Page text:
In 2018 Dr. Vivian Cheung was one of the top researchers in her field–exploring how RNA shapes contribute to the emergence and progression of Lou Gehrig’s disease–and not even 50 years old when she said she was encouraged to
retire by her research funder, the Howard Hughes Medical Institute (HHMI) in
When the Bethesda resident didn’t retire, her contract was not renewed. The
reason, according to Cheung? Her disability.
Cheung, now 56, has a rare genetic disorder that resulted in vision loss and
balance issues beginning around 2012 or 2013. While those symptoms made her
life more difficult, what changed her life the most, she said, was a spinal
cord injury that requires her to use a wheelchair.
Still, she said that, with reasonable accommodations, she can still perform
her research and job effectively. The decision HHMI made does not just hurt
her, she said; it hurts anyone with neurological diseases or disabilities who
wants to pursue their career goals.
“I have patients with neurological diseases, and I have students with
disabilities, and I think I am saddened that an organization that is one of the
most well-endowed foundations in the U.S. would do something like this,” Cheung
Cheung explained that discrimination against people with disabilities is so
widespread, and it’s not just about her: “It’s my patients, my students, my
Cheung was an investigator for HHMI, meaning she received funding for
research. In an email statement Tuesday, HHMI told MoCo360 that her contract
was not renewed because she did not pass the institute’s peer-review assessment
by “an independent advisory panel of distinguished scientists.”
Now, after years of legal back and forth and unsuccessful mediation, a case
will be going to a jury trial beginning in December.
Cheung has a lengthy list of accomplishments from both before and after
symptoms of her disability emerged.
“Dr. Cheung is universally recognized as a pioneering biologist,” Gary
Gilbert, president of Gilbert Employment Law in Silver Spring and attorney for
Dr. Cheung, said in a press release. “She’s been credited with numerous
breakthrough discoveries — which is why HHMI selected her in 2008 to be one of
just a few hundred HHMI investigators in the entire country, a distinction that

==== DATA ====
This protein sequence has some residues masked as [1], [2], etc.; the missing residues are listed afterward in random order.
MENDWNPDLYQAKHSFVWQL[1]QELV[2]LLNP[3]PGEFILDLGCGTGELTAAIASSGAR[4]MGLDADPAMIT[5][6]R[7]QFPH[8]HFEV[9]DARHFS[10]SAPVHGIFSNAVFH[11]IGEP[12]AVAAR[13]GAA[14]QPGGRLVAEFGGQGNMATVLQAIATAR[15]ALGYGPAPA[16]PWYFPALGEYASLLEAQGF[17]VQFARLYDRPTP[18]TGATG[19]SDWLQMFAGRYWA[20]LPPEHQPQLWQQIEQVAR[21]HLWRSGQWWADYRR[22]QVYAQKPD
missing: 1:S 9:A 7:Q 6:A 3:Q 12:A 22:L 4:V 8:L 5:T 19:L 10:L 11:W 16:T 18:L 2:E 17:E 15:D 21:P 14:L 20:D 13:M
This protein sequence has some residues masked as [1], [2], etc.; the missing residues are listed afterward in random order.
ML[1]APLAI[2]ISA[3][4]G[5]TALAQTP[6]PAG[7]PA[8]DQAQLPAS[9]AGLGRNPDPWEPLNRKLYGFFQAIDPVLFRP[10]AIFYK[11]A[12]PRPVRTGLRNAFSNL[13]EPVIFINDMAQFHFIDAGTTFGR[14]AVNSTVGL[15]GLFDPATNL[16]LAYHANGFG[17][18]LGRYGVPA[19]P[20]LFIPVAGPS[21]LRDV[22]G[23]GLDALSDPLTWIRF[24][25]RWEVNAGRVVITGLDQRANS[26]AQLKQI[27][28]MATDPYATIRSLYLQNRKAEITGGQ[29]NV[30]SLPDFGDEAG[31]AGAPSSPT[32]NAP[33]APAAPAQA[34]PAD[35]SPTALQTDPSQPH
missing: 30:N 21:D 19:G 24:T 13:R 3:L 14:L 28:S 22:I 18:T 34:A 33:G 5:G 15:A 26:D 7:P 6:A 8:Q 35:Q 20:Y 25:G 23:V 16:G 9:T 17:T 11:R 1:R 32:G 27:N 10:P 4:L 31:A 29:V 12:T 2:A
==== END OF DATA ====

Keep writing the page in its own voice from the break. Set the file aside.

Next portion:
comes with roughly $1 million in annual funding and renewed her contract in
Her breakthrough discovery: Determining that there is a huge difference
between DNA and RNA.
“During my early times years at HHMI, we discovered that the RNA sequence is
not an identical copy to DNA,” Cheung said. “We used to think that DNA is just
a blueprint of everything, and RNA is an identical copy.”
That is not all she discovered.
“During the rest of my time at HHMI, we were looking for the reasons that
RNA can be different from its template DNA,” Cheung added. “That led us to
understand the chemical modification of RNA and the importance of the shading
She said this helped her learn that patients with ALS Type-4, which is what
she mainly focused on, have mutated RNA.
Cheung was also the 2016-2017 president of the American Society for
Clinical Investigation (ASCI), “one of the oldest and most esteemed nonprofit
honor societies of physician-scientists,” according to the website.
John Hawley, the executive director of ASCI, said that in his experience
working with her, she has the utmost respect for both colleagues and patients.
“She was (and remains) a committed advocate for the physician-scientist
community,” Hawley said. “Her drive was nearly indefatigable, which is a word I
don’t use very often. This was true even as she began to encounter health
challenges during her term on Council and after.”
Cheung is a tenured professor and researcher at the University of Michigan,
and she did all her work at her lab there until she found a family in Bethesda
in 2014 with a “unique genetic mutation directly relevant to her research,”
according to a complaint she filed in the Montgomery County Circuit Court.
HHMI and Cheung negotiated an agreement where the National Institute of
Health (NIH) in Bethesda would host her while she did her research on this
family. She would visit the lab in Michigan a few days per week, but on the
other days, she would operate her Michigan lab virtually by telecommuting,